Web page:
Today, let’s look at the hero of a romance novel. Or it could be just about any novel, but since I write romance, it will have to be the romance hero. First, our guy usually doesn’t have too many physical warts. (imperfections) After all, most heroes are tall, dark and handsome. Oh, he might have a scar or two, and suffered a broken nose growing up, but the romance hero doesn’t give any of those problems much concern. So our guys are going to have emotional or psychological imperfections.
He could have had a mother who deserted him at a young age, gave him away, sold him, beat him, and now he doesn’t trust women, any woman. He could have been responsible for a sibling’s death, a friend’s car accident. Or like the hero, his father could have been the town drunk and embarrassed him all of his life. Maybe his brother, father, uncle, (some relative) was responsible for killing someone, Oh, there are all kinds of things that could affect our hero, things that make him less than perfect.
These imperfections are reasons for his behavior, one way or another. I mentioned that if he had a bad mother, and now doesn’t trust women, it will effect how he treats the women in your novel. What if he’s carrying around of ton of guilt? His behavior could involve trying to be the world’s protector, another superman. Again this will contribute to his action in the book. Whatever his imperfection/s are they will determine how he behaves toward the other characters and together with the heroine we can build the all important conflict that drives a good book. But we’ll tackle conflict later on.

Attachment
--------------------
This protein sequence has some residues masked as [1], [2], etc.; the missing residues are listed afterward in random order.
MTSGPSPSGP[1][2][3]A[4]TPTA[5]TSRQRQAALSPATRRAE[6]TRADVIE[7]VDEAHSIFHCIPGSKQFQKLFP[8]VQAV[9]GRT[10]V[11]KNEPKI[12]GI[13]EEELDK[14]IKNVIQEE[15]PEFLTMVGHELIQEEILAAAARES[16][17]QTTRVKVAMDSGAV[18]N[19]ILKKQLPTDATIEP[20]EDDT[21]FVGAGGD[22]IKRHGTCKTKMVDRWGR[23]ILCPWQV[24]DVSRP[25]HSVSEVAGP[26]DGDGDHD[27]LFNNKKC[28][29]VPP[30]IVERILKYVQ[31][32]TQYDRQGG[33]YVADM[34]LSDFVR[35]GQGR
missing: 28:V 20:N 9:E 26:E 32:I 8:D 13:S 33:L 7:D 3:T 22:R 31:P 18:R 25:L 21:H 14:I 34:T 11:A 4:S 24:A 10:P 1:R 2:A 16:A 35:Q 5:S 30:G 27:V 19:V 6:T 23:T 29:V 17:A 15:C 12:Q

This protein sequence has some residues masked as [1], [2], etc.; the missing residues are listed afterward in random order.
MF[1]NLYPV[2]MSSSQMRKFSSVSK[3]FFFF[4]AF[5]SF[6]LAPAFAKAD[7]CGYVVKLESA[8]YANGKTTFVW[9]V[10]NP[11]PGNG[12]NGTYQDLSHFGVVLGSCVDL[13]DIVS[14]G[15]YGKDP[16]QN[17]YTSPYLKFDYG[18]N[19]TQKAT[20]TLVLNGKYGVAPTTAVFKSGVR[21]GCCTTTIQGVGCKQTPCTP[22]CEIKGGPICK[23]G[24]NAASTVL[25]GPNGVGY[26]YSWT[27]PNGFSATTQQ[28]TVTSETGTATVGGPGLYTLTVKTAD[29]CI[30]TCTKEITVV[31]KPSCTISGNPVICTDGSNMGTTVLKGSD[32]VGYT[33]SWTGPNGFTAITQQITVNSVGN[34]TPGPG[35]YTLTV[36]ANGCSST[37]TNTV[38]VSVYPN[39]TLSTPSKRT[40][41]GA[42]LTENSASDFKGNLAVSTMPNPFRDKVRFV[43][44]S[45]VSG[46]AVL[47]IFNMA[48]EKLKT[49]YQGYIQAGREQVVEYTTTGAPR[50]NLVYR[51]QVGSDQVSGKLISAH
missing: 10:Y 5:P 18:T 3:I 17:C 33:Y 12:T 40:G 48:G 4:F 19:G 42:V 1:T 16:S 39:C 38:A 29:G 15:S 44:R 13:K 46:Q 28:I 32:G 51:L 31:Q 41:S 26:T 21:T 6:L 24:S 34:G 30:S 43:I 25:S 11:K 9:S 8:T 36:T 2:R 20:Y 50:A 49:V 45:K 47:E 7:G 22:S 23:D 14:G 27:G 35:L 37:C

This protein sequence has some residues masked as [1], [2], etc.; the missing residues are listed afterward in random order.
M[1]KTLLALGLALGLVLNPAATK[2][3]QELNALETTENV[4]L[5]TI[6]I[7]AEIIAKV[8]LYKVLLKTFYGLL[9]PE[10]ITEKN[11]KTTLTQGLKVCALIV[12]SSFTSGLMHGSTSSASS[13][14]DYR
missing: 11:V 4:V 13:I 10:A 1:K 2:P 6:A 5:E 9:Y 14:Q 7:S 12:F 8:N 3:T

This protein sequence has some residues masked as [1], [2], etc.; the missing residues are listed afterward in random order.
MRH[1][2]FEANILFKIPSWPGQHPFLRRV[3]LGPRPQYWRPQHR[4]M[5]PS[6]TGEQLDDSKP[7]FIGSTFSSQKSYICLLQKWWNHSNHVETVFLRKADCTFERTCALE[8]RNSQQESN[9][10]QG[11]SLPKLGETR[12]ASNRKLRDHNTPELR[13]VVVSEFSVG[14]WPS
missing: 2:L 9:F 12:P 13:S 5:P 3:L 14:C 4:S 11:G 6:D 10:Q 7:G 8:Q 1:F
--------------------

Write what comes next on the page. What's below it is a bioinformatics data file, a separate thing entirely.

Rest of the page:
Along with these warts (okay, imperfections) the guy has to have some really outstanding qualities to make him a hero, just as the heroine has to have. Maybe he funds an old folks home, or builds house for disabled vets. If he’s carrying that ton of guilt around, he’s going to go out of his way to do really good, hero type things. So start to think about your guy as a nice guy who has to makeup for whatever really bothers him. (And part of the fun of writing the novel, is to keep why he does what he does unknown to the reader for a bit.)
Tomorrow we consider the villain. As I said I love to write villains, especially lady villains. We’ll look at them a bit differently, because we know, usually from the start of a book, (unless this is a mystery, or romance suspense) the villain is a nasty person, one with lots of warts. Tomorrow we talk about their warts and how to make a villain real. It’s a kinda Love/Hate thing.